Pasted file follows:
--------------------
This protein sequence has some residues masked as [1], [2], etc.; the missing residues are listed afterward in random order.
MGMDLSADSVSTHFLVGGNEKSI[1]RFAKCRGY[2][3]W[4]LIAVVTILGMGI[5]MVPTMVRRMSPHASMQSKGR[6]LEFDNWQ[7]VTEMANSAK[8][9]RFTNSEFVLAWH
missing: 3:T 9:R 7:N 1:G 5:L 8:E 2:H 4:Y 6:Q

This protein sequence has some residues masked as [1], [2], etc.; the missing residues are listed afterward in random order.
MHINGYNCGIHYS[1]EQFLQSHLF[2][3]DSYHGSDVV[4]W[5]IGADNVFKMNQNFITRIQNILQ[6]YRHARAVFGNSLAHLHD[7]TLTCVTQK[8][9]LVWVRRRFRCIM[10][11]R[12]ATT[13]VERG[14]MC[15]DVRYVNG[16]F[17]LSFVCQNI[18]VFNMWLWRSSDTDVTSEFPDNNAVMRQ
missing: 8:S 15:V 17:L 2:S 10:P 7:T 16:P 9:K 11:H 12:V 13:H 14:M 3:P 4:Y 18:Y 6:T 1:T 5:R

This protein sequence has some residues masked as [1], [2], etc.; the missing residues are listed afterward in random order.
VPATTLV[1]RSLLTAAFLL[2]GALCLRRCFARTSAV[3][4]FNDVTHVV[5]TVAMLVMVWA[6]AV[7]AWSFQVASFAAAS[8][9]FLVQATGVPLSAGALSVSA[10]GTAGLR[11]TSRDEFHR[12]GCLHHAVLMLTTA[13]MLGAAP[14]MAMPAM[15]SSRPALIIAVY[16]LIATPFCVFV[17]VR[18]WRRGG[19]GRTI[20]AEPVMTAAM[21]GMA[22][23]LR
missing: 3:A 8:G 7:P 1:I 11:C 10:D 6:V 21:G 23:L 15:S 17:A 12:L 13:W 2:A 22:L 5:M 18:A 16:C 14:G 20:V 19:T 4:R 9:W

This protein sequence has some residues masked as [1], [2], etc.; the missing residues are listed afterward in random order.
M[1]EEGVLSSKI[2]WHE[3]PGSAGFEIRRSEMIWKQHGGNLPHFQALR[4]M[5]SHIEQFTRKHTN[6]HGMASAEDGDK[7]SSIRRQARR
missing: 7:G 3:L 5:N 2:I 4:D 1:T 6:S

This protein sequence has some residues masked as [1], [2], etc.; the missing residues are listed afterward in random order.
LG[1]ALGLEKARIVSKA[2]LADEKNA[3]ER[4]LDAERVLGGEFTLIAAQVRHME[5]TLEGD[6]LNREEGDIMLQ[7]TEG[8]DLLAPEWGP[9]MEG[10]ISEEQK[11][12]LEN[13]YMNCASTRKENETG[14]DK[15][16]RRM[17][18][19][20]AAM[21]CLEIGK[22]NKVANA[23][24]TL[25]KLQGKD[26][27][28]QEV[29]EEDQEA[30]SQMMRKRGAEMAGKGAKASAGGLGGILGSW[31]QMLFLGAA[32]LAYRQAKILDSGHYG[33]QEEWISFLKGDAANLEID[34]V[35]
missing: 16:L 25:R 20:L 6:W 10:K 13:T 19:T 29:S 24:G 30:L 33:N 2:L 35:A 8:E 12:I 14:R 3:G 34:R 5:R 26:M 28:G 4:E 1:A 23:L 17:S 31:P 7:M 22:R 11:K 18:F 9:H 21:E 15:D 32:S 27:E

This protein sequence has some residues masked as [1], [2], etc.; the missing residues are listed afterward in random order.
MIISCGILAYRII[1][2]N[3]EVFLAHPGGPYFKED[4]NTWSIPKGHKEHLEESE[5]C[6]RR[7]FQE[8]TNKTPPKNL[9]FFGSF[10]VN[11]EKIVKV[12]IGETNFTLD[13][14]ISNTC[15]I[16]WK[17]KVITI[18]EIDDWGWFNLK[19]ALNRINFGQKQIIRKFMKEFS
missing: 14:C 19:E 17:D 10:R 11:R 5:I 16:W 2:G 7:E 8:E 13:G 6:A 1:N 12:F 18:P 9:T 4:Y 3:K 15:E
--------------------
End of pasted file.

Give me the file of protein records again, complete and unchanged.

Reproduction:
This protein sequence has some residues masked as [1], [2], etc.; the missing residues are listed afterward in random order.
MGMDLSADSVSTHFLVGGNEKSI[1]RFAKCRGY[2][3]W[4]LIAVVTILGMGI[5]MVPTMVRRMSPHASMQSKGR[6]LEFDNWQ[7]VTEMANSAK[8][9]RFTNSEFVLAWH
missing: 3:T 9:R 7:N 1:G 5:L 8:E 2:H 4:Y 6:Q

This protein sequence has some residues masked as [1], [2], etc.; the missing residues are listed afterward in random order.
MHINGYNCGIHYS[1]EQFLQSHLF[2][3]DSYHGSDVV[4]W[5]IGADNVFKMNQNFITRIQNILQ[6]YRHARAVFGNSLAHLHD[7]TLTCVTQK[8][9]LVWVRRRFRCIM[10][11]R[12]ATT[13]VERG[14]MC[15]DVRYVNG[16]F[17]LSFVCQNI[18]VFNMWLWRSSDTDVTSEFPDNNAVMRQ
missing: 8:S 15:V 17:L 2:S 10:P 7:T 16:P 9:K 11:H 12:V 13:H 14:M 3:P 4:Y 18:Y 6:T 1:T 5:R

This protein sequence has some residues masked as [1], [2], etc.; the missing residues are listed afterward in random order.
VPATTLV[1]RSLLTAAFLL[2]GALCLRRCFARTSAV[3][4]FNDVTHVV[5]TVAMLVMVWA[6]AV[7]AWSFQVASFAAAS[8][9]FLVQATGVPLSAGALSVSA[10]GTAGLR[11]TSRDEFHR[12]GCLHHAVLMLTTA[13]MLGAAP[14]MAMPAM[15]SSRPALIIAVY[16]LIATPFCVFV[17]VR[18]WRRGG[19]GRTI[20]AEPVMTAAM[21]GMA[22][23]LR
missing: 3:A 8:G 7:P 1:I 11:C 10:D 6:V 21:G 23:L 15:S 17:A 12:L 13:W 2:A 22:L 5:M 18:A 16:C 14:G 20:V 19:T 4:R 9:W

This protein sequence has some residues masked as [1], [2], etc.; the missing residues are listed afterward in random order.
M[1]EEGVLSSKI[2]WHE[3]PGSAGFEIRRSEMIWKQHGGNLPHFQALR[4]M[5]SHIEQFTRKHTN[6]HGMASAEDGDK[7]SSIRRQARR
missing: 7:G 3:L 5:N 2:I 4:D 1:T 6:S

This protein sequence has some residues masked as [1], [2], etc.; the missing residues are listed afterward in random order.
LG[1]ALGLEKARIVSKA[2]LADEKNA[3]ER[4]LDAERVLGGEFTLIAAQVRHME[5]TLEGD[6]LNREEGDIMLQ[7]TEG[8]DLLAPEWGP[9]MEG[10]ISEEQK[11][12]LEN[13]YMNCASTRKENETG[14]DK[15][16]RRM[17][18][19][20]AAM[21]CLEIGK[22]NKVANA[23][24]TL[25]KLQGKD[26][27][28]QEV[29]EEDQEA[30]SQMMRKRGAEMAGKGAKASAGGLGGILGSW[31]QMLFLGAA[32]LAYRQAKILDSGHYG[33]QEEWISFLKGDAANLEID[34]V[35]
missing: 16:L 25:R 20:L 6:W 10:K 13:T 19:T 29:S 24:G 30:L 33:N 2:L 35:A 8:E 12:I 14:R 3:G 34:R 5:R 26:M 28:G 4:E 1:A 23:L 17:S 31:P 7:M 22:R 11:K 18:F 9:H 21:E 15:D 32:S 27:E

This protein sequence has some residues masked as [1], [2], etc.; the missing residues are listed afterward in random order.
MIISCGILAYRII[1][2]N[3]EVFLAHPGGPYFKED[4]NTWSIPKGHKEHLEESE[5]C[6]RR[7]FQE[8]TNKTPPKNL[9]FFGSF[10]VN[11]EKIVKV[12]IGETNFTLD[13][14]ISNTC[15]I[16]WK[17]KVITI[18]EIDDWGWFNLK[19]ALNRINFGQKQIIRKFMKEFS
missing: 14:C 19:E 17:D 10:R 11:R 5:I 16:W 2:G 7:E 8:E 13:G 6:A 1:N 12:F 18:P 9:T 4:Y 3:K 15:E